The drive to the Serengeti was a long, hard, bumpy, rocky road. Our vehicle was struck by a flying rock that shattered the lower left windshield. No one was hurt, but we all jumped out of our skin for a moment.
The tent camp on the Serengeti was not as luxurious as the lodges we had been staying in. Alex, our guide, handed out the “digital keys,” a cardboard strip with our names and tent number on it. He warned us to keep the tent zipped at all times. He said to scan the tent for snakes and to blow the whistle for emergencies.
I admit I was too scared to sleep much the first night. When we came into the tent something flew out and hit me in the head. I tried to turn on the lights and ended up de-wiring the place. So we were left with no electricity. I decided this was a whistle blowing opportunity, but hence our whistle would not blow. (A protection against irrational females like me, I’m sure.)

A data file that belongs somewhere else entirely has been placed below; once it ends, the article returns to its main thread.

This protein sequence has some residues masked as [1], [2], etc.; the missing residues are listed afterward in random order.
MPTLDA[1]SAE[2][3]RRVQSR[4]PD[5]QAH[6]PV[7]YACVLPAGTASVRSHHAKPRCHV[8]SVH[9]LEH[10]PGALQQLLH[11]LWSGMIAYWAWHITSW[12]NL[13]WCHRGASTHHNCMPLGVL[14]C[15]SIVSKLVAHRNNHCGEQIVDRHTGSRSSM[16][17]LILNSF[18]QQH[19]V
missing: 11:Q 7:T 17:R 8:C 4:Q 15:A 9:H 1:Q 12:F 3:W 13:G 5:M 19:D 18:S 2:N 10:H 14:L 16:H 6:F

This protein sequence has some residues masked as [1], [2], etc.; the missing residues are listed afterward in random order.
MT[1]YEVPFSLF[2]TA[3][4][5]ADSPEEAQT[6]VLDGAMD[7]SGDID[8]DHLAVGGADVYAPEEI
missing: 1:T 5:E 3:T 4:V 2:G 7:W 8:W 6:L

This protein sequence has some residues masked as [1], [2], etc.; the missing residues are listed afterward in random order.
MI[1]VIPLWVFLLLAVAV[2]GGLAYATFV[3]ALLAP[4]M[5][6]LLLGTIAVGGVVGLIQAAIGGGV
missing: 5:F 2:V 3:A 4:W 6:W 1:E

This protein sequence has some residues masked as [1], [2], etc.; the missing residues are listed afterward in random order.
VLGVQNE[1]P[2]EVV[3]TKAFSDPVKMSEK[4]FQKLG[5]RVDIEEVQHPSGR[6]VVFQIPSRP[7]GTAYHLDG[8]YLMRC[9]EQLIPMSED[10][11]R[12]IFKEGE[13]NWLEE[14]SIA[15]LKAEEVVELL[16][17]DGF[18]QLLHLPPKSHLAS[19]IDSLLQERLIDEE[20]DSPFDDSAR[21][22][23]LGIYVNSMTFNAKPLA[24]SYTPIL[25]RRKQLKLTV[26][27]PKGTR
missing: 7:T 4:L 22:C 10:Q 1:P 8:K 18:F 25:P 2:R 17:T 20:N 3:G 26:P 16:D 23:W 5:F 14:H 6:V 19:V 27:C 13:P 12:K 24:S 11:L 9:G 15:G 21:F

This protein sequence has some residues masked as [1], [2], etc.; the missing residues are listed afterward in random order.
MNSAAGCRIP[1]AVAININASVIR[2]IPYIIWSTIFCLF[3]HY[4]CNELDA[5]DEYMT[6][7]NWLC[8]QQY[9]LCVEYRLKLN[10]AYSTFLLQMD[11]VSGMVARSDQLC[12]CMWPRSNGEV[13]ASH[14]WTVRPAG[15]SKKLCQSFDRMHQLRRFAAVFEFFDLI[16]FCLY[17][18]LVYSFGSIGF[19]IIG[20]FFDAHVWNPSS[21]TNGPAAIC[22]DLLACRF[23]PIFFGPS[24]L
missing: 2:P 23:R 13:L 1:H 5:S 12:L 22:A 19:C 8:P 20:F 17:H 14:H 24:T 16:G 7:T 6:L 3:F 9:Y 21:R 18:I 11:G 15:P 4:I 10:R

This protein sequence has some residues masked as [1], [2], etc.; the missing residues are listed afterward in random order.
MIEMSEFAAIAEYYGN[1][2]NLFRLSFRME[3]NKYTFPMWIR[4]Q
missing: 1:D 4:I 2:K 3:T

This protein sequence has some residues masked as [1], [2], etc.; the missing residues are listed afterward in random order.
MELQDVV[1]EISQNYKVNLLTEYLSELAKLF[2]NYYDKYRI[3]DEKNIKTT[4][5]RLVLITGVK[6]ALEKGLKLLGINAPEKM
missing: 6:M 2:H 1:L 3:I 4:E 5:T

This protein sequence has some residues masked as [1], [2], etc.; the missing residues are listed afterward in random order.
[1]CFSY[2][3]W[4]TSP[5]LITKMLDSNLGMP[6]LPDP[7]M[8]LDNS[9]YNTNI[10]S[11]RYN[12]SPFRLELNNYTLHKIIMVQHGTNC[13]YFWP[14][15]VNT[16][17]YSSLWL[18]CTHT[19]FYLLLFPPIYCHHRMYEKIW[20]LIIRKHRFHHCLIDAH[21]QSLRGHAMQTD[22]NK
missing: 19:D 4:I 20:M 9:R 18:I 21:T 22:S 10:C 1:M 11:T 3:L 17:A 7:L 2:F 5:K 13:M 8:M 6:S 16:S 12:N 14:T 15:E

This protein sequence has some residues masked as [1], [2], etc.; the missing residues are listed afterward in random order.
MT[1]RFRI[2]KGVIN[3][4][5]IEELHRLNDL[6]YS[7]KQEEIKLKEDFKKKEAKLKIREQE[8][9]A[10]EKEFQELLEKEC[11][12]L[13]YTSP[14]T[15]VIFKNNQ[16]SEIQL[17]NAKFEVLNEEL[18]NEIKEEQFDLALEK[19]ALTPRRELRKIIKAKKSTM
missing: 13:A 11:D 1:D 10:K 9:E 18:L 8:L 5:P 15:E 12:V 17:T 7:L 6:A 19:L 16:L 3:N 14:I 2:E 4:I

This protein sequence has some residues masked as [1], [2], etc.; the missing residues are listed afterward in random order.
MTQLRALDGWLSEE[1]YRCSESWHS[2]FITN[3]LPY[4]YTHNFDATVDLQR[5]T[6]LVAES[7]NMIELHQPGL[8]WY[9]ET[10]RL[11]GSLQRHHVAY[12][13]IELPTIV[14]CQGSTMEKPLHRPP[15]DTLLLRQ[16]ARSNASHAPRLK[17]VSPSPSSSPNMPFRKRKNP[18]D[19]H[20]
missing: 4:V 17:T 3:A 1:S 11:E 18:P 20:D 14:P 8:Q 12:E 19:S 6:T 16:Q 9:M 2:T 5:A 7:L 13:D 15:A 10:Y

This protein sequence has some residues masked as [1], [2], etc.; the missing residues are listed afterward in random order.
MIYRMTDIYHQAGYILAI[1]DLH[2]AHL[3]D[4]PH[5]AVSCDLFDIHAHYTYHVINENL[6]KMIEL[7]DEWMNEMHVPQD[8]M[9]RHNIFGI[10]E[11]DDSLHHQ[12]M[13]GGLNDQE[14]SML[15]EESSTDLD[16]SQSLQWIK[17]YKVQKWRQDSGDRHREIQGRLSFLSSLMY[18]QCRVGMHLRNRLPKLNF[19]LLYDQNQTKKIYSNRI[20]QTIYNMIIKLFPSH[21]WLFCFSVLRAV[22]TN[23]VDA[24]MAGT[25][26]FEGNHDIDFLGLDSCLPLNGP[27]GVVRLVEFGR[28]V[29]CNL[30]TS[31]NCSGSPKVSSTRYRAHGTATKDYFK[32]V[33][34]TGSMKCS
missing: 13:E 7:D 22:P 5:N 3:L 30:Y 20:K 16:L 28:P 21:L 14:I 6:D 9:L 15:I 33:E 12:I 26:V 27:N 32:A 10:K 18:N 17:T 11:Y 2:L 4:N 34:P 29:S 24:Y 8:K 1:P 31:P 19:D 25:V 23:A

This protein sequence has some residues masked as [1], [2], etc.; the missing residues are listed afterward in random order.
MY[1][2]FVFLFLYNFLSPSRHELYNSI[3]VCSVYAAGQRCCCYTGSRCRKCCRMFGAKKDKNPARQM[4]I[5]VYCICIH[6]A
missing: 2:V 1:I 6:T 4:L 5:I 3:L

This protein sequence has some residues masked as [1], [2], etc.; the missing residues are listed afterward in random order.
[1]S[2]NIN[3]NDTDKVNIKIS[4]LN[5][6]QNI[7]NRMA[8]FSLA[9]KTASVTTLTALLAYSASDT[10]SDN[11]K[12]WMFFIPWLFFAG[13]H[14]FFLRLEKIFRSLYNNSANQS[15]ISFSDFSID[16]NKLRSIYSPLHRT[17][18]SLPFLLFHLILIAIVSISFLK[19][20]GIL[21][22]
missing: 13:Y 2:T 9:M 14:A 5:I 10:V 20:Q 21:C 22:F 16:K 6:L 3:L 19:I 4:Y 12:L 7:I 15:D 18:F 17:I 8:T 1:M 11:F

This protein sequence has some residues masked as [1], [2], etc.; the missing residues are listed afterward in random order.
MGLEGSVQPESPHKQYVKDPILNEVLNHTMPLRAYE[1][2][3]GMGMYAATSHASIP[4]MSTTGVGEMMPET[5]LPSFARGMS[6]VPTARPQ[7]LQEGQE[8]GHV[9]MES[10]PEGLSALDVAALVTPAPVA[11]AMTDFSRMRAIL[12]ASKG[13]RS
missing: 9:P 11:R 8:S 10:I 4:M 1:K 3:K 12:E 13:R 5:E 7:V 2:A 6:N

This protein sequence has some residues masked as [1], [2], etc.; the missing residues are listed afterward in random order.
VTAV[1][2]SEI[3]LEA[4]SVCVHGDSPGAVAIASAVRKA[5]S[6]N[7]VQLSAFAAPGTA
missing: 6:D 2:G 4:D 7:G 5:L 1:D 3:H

The next day I realized that the thing that hit me in the head was a switch for the lights. When I pulled on it, the wires disconnected.
Our showers were adventurous as well. Behind the tent was a bucket and pulley system. When you were ready for a shower, you would let the boy in back know and he would load the bucket with warm water and hoist it up. To turn on the water, you would pull a string hanging from the shower head. Each day we were given a specific time to shower and about 5 gallons of water. I actually came to appreciate these showers immensely.
Each morning we were awakened at 5:30 AM and headed out about 6:30 to find wildlife activity. We encountered lions almost daily. Each time was a miracle. I’ve compiled a video of these views as well as our guides evening talk about lion behaviors. Simba is the Kiswahili word for lion.